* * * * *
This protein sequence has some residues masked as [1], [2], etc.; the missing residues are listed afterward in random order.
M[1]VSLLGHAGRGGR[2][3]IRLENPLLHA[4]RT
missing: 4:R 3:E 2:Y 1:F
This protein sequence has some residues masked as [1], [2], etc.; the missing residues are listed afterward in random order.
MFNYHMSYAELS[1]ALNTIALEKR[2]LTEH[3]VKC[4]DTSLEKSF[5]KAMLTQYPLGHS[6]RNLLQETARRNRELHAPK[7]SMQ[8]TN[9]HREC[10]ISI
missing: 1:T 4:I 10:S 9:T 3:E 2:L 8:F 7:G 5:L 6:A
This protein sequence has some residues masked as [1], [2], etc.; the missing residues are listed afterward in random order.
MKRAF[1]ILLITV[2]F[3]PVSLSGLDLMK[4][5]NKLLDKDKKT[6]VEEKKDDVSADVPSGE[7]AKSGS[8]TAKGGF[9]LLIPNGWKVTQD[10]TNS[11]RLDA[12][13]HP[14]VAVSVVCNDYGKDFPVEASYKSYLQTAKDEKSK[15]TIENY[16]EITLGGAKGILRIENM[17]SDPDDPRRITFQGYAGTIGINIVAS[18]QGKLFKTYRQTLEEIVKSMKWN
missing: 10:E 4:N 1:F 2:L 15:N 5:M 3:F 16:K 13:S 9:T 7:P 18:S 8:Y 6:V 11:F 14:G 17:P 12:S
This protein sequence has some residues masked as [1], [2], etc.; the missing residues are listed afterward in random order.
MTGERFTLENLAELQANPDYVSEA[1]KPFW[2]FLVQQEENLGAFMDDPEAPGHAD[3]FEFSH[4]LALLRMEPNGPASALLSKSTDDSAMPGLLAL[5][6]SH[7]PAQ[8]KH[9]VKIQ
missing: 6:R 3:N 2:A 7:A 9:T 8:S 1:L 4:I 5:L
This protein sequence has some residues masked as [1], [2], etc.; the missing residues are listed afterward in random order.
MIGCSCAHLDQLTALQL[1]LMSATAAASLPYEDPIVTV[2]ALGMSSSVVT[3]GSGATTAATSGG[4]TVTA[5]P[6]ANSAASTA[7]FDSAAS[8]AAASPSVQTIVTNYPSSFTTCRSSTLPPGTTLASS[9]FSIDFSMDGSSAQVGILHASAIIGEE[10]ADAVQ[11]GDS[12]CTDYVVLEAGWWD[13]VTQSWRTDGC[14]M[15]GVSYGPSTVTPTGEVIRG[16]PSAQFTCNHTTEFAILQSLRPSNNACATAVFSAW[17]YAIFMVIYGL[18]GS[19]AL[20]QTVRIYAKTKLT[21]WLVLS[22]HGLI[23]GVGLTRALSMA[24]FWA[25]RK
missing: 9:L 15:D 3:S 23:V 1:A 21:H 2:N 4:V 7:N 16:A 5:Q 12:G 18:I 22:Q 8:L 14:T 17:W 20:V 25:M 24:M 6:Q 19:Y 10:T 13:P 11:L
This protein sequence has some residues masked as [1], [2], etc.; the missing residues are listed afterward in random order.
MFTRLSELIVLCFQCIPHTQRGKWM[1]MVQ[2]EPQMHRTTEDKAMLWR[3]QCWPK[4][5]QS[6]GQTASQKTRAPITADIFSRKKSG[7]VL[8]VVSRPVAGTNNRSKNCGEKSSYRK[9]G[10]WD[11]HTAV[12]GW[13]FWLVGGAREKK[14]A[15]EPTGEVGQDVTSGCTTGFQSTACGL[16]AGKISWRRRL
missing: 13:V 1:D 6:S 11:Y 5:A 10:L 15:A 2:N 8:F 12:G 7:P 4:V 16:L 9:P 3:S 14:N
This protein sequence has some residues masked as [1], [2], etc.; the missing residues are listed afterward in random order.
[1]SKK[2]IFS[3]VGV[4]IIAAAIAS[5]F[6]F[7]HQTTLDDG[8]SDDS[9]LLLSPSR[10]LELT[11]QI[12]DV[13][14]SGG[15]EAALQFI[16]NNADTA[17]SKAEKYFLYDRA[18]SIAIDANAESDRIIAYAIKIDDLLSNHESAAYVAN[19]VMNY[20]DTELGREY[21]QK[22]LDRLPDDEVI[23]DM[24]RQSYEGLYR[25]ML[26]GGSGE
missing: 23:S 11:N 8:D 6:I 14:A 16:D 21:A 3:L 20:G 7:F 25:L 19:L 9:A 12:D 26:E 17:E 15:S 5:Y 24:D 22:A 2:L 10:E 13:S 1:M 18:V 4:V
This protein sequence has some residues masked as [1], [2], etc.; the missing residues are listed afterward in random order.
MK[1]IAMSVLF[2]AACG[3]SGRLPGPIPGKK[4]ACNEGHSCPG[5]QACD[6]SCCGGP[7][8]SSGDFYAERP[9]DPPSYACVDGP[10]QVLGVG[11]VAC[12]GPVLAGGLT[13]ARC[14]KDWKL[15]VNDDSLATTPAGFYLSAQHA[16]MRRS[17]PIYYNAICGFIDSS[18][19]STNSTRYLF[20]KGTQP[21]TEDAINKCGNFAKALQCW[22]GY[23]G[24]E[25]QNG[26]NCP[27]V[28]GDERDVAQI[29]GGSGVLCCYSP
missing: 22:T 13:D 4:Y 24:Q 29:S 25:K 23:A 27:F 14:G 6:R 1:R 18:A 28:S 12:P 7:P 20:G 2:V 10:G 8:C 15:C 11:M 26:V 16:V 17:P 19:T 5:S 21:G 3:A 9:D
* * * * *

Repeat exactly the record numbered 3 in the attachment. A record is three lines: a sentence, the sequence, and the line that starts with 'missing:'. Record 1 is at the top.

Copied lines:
This protein sequence has some residues masked as [1], [2], etc.; the missing residues are listed afterward in random order.
MKRAF[1]ILLITV[2]F[3]PVSLSGLDLMK[4][5]NKLLDKDKKT[6]VEEKKDDVSADVPSGE[7]AKSGS[8]TAKGGF[9]LLIPNGWKVTQD[10]TNS[11]RLDA[12][13]HP[14]VAVSVVCNDYGKDFPVEASYKSYLQTAKDEKSK[15]TIENY[16]EITLGGAKGILRIENM[17]SDPDDPRRITFQGYAGTIGINIVAS[18]QGKLFKTYRQTLEEIVKSMKWN
missing: 10:E 4:N 1:F 2:L 15:N 5:M 3:F 16:K 13:S 9:T 7:P 18:S 8:Y 6:V 11:F 14:G 17:P 12:S